Friday, December 19, 2008

Troubled. Obama and Warren Part 2.

(See Part 1 here)

Here's the other thing that is really bothering me... I'm not sure how to handle this tension of morality vs. freedom. "Do the right thing" vs. "Everyone should be free to live as they please as long it doesn't hurt someone else."

I know this is no new question, but how do we live the Christ-like life in a pluralist/democratic environment? I am a sinner, I try to err on the side of grace. I don't want people to feel judged and condemned, I want them to feel loved. I am a Christian, I must obediently live and speak the truth. I can't compromise the gospel and I need to be clear about truth of Christ in my speaking.

I need to serve and to speak. This is a both/and proposition, not an either/or proposition.

If I have an unbelieving friend who is living in an adulterous relationship, can we still be friends? I think I can still be friendly, and loving, and do my best to keep the lines of communication open. I think I can still be a good friend. But will they think much of my friendship if I say that their relationship is wrong?

How can you tell someone that you believe their choices are wrong, and yet have them feel loved in the process? I've had my choices questioned before, and I usually didn't feel "loved." I felt criticized, judged, marginalized, but not usually loved.

This is hard stuff.

This will probably be what divides this nation, if the truth speakers keep speaking.

Is there a way to "stand for truth" and still find respect among civil and reasonable people with dissenting opinions? I would like to think there is. But I'm not sure that respect is always reasonable to expect.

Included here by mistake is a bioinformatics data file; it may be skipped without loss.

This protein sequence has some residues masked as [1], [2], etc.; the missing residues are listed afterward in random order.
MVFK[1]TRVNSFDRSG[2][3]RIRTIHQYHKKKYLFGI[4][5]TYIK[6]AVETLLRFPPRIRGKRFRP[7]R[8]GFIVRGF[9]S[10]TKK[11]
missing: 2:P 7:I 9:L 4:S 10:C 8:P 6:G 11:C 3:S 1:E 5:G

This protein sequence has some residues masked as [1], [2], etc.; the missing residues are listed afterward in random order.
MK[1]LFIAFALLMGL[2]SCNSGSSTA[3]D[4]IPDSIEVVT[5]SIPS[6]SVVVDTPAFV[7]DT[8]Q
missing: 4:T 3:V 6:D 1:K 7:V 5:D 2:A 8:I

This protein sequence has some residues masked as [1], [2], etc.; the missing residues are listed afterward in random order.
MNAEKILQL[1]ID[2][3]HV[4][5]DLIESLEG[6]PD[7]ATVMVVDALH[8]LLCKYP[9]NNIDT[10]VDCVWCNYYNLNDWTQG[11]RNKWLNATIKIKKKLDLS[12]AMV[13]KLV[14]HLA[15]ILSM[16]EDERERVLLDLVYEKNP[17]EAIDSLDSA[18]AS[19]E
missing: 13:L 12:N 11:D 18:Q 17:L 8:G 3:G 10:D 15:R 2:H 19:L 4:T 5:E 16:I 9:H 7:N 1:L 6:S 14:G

Do you respect a racist? Would you sit down and have a nice chat with your good buddy from the Aryan Nation or the KKK? Maybe you would. Would they want to sit down and have coffee with you?

From what I'm hearing in the media - this is how some are viewing Warren and other Christians who feel that homosexuality is wrong. They think that people with this viewpoint are just like the racists of the 50's and 60's and their views should not be tolerated. They should be scolded, marginalized, and even laughed at, but their viewpoints should not be in the mainstream.

Welcome to the 21st Century in America. I'm afraid Bible believing Christians have a difficult task ahead. Don't expect respect. I don't think it's coming.

2 comments:

Jeff Myers said...

I'm afraid if the only reason we are building bridges and caring for the sick and poor is to change our reputation, it will all be for nothing. It's not our reputation we should be concerned about. Our job is to make the name of Jesus famous - not ours. Our job is to be Jesus to a hurting world because Jesus commanded it, not for P.R. reasons.

The church has started to make some movements in the right direction, but until it is for the right reasons, we've got more than an image issue. The media may never applaud our work, but that's not the reason it needs to be done. Im reminded of when Jesus healed the 10 lepers, but only 1 returned to give thanks. The thing that blows me away is that Jesus didn't take the healing away from the other 9.

Travis Penn said...

Great point.

We live that the Lord's name may be Hallowed. Regardless.